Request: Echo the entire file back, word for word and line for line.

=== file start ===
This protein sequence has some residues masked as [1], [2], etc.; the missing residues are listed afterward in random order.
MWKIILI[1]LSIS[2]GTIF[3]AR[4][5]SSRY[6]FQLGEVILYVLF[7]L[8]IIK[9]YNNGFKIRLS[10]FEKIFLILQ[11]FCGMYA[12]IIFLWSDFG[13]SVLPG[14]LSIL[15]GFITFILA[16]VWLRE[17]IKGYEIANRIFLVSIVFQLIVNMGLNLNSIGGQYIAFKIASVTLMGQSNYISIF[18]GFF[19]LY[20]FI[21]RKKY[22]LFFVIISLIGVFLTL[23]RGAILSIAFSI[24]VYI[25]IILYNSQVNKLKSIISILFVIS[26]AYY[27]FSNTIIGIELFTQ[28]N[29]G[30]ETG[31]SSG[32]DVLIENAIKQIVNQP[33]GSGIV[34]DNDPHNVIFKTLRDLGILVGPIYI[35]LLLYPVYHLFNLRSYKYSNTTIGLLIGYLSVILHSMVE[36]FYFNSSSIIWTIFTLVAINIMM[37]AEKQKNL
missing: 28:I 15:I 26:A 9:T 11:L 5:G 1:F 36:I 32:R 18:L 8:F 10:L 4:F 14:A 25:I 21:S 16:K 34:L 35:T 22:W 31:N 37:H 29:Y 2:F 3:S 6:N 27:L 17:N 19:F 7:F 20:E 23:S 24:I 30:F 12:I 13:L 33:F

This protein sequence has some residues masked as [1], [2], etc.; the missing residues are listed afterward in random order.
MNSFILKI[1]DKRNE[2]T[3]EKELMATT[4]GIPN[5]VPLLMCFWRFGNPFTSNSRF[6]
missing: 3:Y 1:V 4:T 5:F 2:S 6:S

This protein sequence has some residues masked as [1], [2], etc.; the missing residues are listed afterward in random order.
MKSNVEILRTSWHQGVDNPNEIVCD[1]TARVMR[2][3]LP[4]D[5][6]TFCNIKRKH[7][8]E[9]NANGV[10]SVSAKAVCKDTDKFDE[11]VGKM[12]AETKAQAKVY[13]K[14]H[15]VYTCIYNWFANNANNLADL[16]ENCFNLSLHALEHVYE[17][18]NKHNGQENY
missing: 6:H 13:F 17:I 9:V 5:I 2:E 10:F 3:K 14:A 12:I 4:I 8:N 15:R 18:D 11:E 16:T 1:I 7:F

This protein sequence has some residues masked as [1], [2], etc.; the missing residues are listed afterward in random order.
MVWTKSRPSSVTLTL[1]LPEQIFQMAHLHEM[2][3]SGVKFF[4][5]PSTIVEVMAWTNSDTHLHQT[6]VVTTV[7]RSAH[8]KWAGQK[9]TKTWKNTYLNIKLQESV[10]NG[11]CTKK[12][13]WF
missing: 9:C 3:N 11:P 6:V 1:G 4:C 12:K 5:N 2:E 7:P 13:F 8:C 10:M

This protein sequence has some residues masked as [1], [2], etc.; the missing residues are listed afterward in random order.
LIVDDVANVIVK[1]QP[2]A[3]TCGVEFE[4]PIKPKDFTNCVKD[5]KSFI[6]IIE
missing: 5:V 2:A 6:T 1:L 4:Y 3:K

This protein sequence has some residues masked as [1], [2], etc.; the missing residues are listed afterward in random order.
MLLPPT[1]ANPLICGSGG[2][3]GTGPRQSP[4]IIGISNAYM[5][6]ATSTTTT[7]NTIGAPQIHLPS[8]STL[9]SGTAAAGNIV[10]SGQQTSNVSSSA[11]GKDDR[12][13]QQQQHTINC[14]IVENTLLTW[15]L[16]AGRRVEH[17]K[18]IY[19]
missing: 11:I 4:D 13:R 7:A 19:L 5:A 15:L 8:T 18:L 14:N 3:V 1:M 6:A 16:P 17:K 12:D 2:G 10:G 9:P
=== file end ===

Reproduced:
This protein sequence has some residues masked as [1], [2], etc.; the missing residues are listed afterward in random order.
MWKIILI[1]LSIS[2]GTIF[3]AR[4][5]SSRY[6]FQLGEVILYVLF[7]L[8]IIK[9]YNNGFKIRLS[10]FEKIFLILQ[11]FCGMYA[12]IIFLWSDFG[13]SVLPG[14]LSIL[15]GFITFILA[16]VWLRE[17]IKGYEIANRIFLVSIVFQLIVNMGLNLNSIGGQYIAFKIASVTLMGQSNYISIF[18]GFF[19]LY[20]FI[21]RKKY[22]LFFVIISLIGVFLTL[23]RGAILSIAFSI[24]VYI[25]IILYNSQVNKLKSIISILFVIS[26]AYY[27]FSNTIIGIELFTQ[28]N[29]G[30]ETG[31]SSG[32]DVLIENAIKQIVNQP[33]GSGIV[34]DNDPHNVIFKTLRDLGILVGPIYI[35]LLLYPVYHLFNLRSYKYSNTTIGLLIGYLSVILHSMVE[36]FYFNSSSIIWTIFTLVAINIMM[37]AEKQKNL
missing: 28:I 15:I 26:A 9:T 11:L 5:G 1:F 36:I 32:R 18:L 8:F 10:L 4:F 14:A 25:I 21:S 16:K 34:L 35:T 22:W 31:N 37:H 29:Y 2:F 3:S 6:N 27:L 17:N 19:F 7:F 20:E 23:S 24:I 30:F 12:I 13:L 33:F

This protein sequence has some residues masked as [1], [2], etc.; the missing residues are listed afterward in random order.
MNSFILKI[1]DKRNE[2]T[3]EKELMATT[4]GIPN[5]VPLLMCFWRFGNPFTSNSRF[6]
missing: 3:Y 1:V 4:T 5:F 2:S 6:S

This protein sequence has some residues masked as [1], [2], etc.; the missing residues are listed afterward in random order.
MKSNVEILRTSWHQGVDNPNEIVCD[1]TARVMR[2][3]LP[4]D[5][6]TFCNIKRKH[7][8]E[9]NANGV[10]SVSAKAVCKDTDKFDE[11]VGKM[12]AETKAQAKVY[13]K[14]H[15]VYTCIYNWFANNANNLADL[16]ENCFNLSLHALEHVYE[17][18]NKHNGQENY
missing: 6:H 13:F 17:I 9:V 5:I 2:E 10:F 3:K 14:A 12:I 4:I 8:N 15:R 18:D 11:E 16:T 1:I 7:F

This protein sequence has some residues masked as [1], [2], etc.; the missing residues are listed afterward in random order.
MVWTKSRPSSVTLTL[1]LPEQIFQMAHLHEM[2][3]SGVKFF[4][5]PSTIVEVMAWTNSDTHLHQT[6]VVTTV[7]RSAH[8]KWAGQK[9]TKTWKNTYLNIKLQESV[10]NG[11]CTKK[12][13]WF
missing: 9:C 3:N 11:P 6:V 1:G 4:C 12:K 5:N 2:E 7:P 13:F 8:C 10:M

This protein sequence has some residues masked as [1], [2], etc.; the missing residues are listed afterward in random order.
LIVDDVANVIVK[1]QP[2]A[3]TCGVEFE[4]PIKPKDFTNCVKD[5]KSFI[6]IIE
missing: 5:V 2:A 6:T 1:L 4:Y 3:K

This protein sequence has some residues masked as [1], [2], etc.; the missing residues are listed afterward in random order.
MLLPPT[1]ANPLICGSGG[2][3]GTGPRQSP[4]IIGISNAYM[5][6]ATSTTTT[7]NTIGAPQIHLPS[8]STL[9]SGTAAAGNIV[10]SGQQTSNVSSSA[11]GKDDR[12][13]QQQQHTINC[14]IVENTLLTW[15]L[16]AGRRVEH[17]K[18]IY[19]
missing: 11:I 4:D 13:R 7:A 19:L 5:A 15:L 8:T 18:L 14:N 3:V 1:M 6:A 16:P 17:K 12:D 2:G 10:G 9:P